Shoe Construction Techniques
Shoe Construction Techniques
There are many shoe construction methods from which a shoe designer can choose. Depending on the function and style of your shoe design, you have many options for connecting the upper to the outsole unit. The classic Goodyear welt, the heavy-duty Norwegian welt, and the modern cold cemented Strobel construction to name a few.
Whether you are designing running shoes, Alpine mountaineering boots, or posh office shoes, you will need an understanding of shoe construction methods. Here we will review these common forms of footwear construction including board-lasted construction, Strobel construction, Blake Construction (also called McKay Welt), Blake/Rapid Construction, Goodyear welt construction, Norwegian Storm Construction, Stitch down Construction, and Bologna Constructions.
Need to know Footwear Construction Terms:
Welt: A welt is a strip of leather, rubber, or plastic that runs along the perimeter of a shoe outsole. The machinery used for this process was invented in 1869 by Charles Goodyear Jr., the son of Charles Goodyear.
Outsole: Can be made of rubber or leather.
Midsole: Can be made of leather, cork, or foam.
Common Shoe Construction Styles
Board lasted construction: A very common shoe construction technique that can be made by machine or by hand. The upper is pulled tight and bonded to a fiber board. The outsole unit is firmly cemented to the upper, securing the upper to the sole. Board lasting construction can be used on almost any style of shoe, being suitable for many upper material types and outsole styles.
Strobel construction: Used for most athletic shoes, Strobel requires the upper material to be sewn to a fabric bottom creating a “sock.” The upper and bottom are joined by a Strobel stitch, using a Strobel machine.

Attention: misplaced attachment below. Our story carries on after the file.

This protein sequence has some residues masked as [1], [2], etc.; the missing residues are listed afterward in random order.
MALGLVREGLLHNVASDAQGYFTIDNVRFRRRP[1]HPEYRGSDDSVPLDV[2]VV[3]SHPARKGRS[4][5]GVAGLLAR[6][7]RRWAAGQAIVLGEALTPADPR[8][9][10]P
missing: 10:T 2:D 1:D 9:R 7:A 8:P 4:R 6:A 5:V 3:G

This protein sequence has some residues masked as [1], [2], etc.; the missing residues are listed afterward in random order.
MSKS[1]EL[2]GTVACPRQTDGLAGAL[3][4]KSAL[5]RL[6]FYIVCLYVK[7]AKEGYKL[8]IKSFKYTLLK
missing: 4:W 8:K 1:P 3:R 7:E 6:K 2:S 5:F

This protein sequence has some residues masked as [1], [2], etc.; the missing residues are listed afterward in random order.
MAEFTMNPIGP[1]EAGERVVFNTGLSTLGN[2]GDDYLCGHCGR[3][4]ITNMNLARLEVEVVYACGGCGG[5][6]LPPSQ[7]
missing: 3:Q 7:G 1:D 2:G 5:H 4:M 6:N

With the upper sock tightly lasted, the upper is cemented to the outsole completing the shoe.
Blake Construction: Used to make flexible leather shoes, the Blake construction starts with a board-lasted upper. Glue the sole in place then, with the last removed, sew the upper directly through the outsole unit. The outsole may be leather or rubber and have a groove molded into its surface to guide the Blake stitch. You will find Blake construction on weltless leather dress shoes, moccasins, and boat shoes. Blake construction is not waterproof.
Blake/Rapid Construction: Similar to the standard Blake construction, but with a “rapid” perimeter stitch attaching the outsole. The outsole covers the Blake stitching. This allows for a thicker sole and is easier to resole. The extra layer can be rubber, making the shoe more durable.
Goodyear welt construction: The Goodyear welt is often used to make waterproof soles, the stitch that attaches the sole to the shoe runs around the outside edge and does not make stitch holes in the upper. The upper is sewn to the welts that attach to the insole and the outsole. During assembly, the welts are attached first by a horizontal “Goodyear” stitch, named for the inventor of the stitching machine, Charles Goodyear Jr. (also the son of the famous rubber inventor, Charles Goodyear Sr.). The Goodyear welt construction method is ideal for heavy-duty boots for hiking or service.
Norwegian Storm Welt Construction: Similar to the Goodyear welt construction method but the upper is turned outside and is sandwiched between the outer welt and the outsole. Used to make the heaviest waterproof boots, the Norwegian Storm Welt is difficult to make and is found almost exclusively in the workshops of Italian bootmakers.
Stitch down Veldtschoen welt Construction: Again, the Veldtschoen welt is related to the Goodyear and Norwegian welt constructions. In this case, an inner welt or rapid stitch line through the midsole is paired with a second rapid stitch that attaches the outsole. The outsole is attached after the first welt, the bottom stitch is protected by the outsole.
Bologna Construction: Developed in Italy and used primarily for dress or fashion shoes, the Bologna construction creates a smooth, comfortable shoe. The shoe lining is joined into a sock fitting the last tightly. The leather upper is then attached to the sole via the Blake stitching method. The Bologna shoe construction method is ideal for making very clean looking and flexible shoes.